What's So Wrong with Being Absolutely Right?: The Dangerous Nature of Dogmatic Belief
"Like pesky wasps buzzing circles around us, people who act as if they were the sole expert on a subject put us on edge. In halls of learning where we least expect to find it, in governments, in religious temples, in businesses, in marriages and families, dogmatism is the arrogant voice of certainty that closes the mind, damages relationships, and threatens peaceful coexistence on this planet." —From chapter 1
In this incisive analysis of an increasingly pervasive problem, clinical psychologist Dr. Judy J. Johnson presents a landmark theory that probes the psychological channels of dogmatism. While other books describe the effects of specific types of ideological extremism, a wide-angle theory of dogmatism—in all its manifestations—has been lacking until now.
Drawing from traditional and contemporary personality theories, biopsychology, social learning theory, Buddhism, and evolutionary psychology, Johnson explores major influences that shape the personality trait of dogmatism. She uses lively case studies to illustrate twelve characteristics of dogmatism, and suggests strategies for minimizing its harmful effects in our personal lives as well as our educational, political, and other social institutions.
Written in a clear, engaging style that is professional in tone yet accessible to a wide audience, Johnson’s insightful work will enlighten readers on one of the most important issues of our time.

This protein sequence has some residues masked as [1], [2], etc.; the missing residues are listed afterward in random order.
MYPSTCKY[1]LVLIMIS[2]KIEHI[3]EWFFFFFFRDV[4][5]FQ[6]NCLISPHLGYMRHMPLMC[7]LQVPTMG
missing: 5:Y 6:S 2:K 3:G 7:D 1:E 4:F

23 pages matching preoccupation with power in this book
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Old Paths New Shoes
The Personality Puzzle
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ability adaptive adolescence adults Altemeyer American Psychiatric Association amygdala anxiety authority figures become behavioral characteristics belief systems Big Five biological brain Buddhism chapter characteristics of dogmatism chological Christiane Amanpour closed closed-minded cognitive cognitive closure cognitive frame complex cultural defensive despair dignity dogmatic authoritarian aggression dogmatic belief dogmatists dominance E. O. Wilson emotional environment evolutionary Evolutionary Psychology existential existential despair Existential Psychotherapy experiences fear feelings genes genetic goals human Ibid ical ideas identity ideological in-group individuals infants insecure interact Jonah lack leaders Linda McQuaig matism McCrae minds motives nature neurons one's open-minded out-group parents personality development personality traits perspective political power and status predisposition preoccupation with power psychological rational reason relationships religious response reward rigid Rokeach role Scale secure attachment sense social connection social learning Social learning theory thinking thoughts tion tism tive trait theory truth understand values views vulnerable York